Foodie Judy here! Yesterday a member of our Feeding Littles Clients Only Facebook group asked how to teach a child how to swallow a pill, so we thought we’d give you a tutorial here!
Why do some kids need to swallow pills? Some medications only come in pill form or kids may not like/tolerate the liquid or chewable version. Sometimes important medications cannot be crushed or cut. Teaching your child (age 4+) to swallow a pill can be a very helpful skill, especially if they are dealing with a temporary or chronic illness or if they need to take a supplement and it doesn’t come in a palatable liquid, powder, gummy or chewable. (See our blog post for more on supplements.)
Here are our steps for helping to teach your child how to swallow a pill:
Remember that we all develop differently. Some kids are not ready for this at age 4.
A few additional points that we want to add:
Homemade energy bites are my kids' favorite snack, hands down! We have been making these for years and they’re so tasty for mama and kiddo alike - please make sure read the safety information below before serving.
These are also awesome for pregnant mamas as some data suggests that dates may help with cervical ripening before birth.
Best of all, they are a nice balance of protein, fat and carbohydrates (read: energy) that taste amazing.
I loved having them on hand when I was pregnant and breastfeeding, especially because they’re a quick, satisfying snack that can be eaten with one hand! You can make a large batch and keep them room temperature, in the fridge or frozen - you (adult) can eat them frozen, but make sure to thaw for younger eaters.
These energy bites are similar to commercially available energy bars and are simply equal parts Medjool dates and nuts or seeds of choice. Make sure to use a high powered blender or food processor to blend. If using the Vitamix, use the tamper.
Vary the nuts you use: each one provides different nutrition! For non-allergic people, regular exposure to allergens is important for allergy prevention.
A few tips for success with these:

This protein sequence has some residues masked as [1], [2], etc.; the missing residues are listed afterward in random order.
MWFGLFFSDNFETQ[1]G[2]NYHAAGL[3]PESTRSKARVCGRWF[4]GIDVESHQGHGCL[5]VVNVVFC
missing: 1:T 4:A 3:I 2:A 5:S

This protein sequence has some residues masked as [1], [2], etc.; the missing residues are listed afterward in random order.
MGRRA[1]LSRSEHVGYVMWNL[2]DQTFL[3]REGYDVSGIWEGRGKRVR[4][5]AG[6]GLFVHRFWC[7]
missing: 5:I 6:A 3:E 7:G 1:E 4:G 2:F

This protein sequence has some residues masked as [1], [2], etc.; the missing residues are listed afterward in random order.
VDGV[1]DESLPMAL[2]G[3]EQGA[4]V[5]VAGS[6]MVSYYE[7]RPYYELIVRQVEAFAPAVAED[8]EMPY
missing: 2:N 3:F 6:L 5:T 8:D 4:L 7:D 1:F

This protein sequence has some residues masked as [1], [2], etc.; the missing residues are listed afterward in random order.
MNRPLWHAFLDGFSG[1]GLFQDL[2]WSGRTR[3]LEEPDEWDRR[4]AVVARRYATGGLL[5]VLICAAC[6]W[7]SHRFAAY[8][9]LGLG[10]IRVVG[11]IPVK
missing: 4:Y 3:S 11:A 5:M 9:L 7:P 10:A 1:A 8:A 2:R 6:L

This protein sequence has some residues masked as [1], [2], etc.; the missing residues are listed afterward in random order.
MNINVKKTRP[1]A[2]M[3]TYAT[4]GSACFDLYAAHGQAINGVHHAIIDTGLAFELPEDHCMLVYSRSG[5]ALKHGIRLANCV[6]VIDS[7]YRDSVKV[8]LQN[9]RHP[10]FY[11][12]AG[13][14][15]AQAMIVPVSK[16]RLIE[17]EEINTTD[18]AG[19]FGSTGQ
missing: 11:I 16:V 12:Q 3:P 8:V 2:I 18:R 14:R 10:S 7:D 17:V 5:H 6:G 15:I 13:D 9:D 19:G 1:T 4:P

We talk often about feeding our kids, but feeding yourself is important as well!
Every time I post about my lunch salads I get tons of questions about how to make a salad tasty and satisfying. Y’all say that your salads aren’t interesting, but with a few tweaks I bet they could be something you really enjoy!
I love salads. They’re what I crave for lunch. I don’t eat them because I “should” or because I’m trying to be “good.” I eat them because I love how they taste and I love how they make me feel. If I’m not craving a salad one day I don’t eat one! Yup, sometimes that means a sandwich or a burger. But most days when lunch rolls around, salad usually sounds tasty.
However, I rarely eat the same salad two days in a row. Adding variety in flavor and ingredients keeps them interesting and satisfying.
I also love trying salads at restaurants - there are always so many creative ways to make them!
When making a salad, consider adding one component from each category so there’s enough flavor, satisfying nutrition, and texture in your salad. (Many of us miss out on protein or filling fat when we make a salad and are hungry 1-2 hours later.) Let’s face it - plain chicken on lettuce is oftentimes not that interesting, but once you add some avocado, chopped almonds and fresh strawberries it becomes a little more tasty! Dress it with tangy vinaigrette and suddenly you have a winning lunch.
New to this? Want to get more salads in your life? Don’t overwhelm yourself, just pick one thing from each category to try to have on hand when you build your next salad. Use a pre-cut base so you can wash and pour it in a bowl.
Oh, and one more thing - some people just aren’t satisfied by a salad alone. Try pairing it with a whole grain bread, some fruit or some soup and see if that helps round out the meal for you.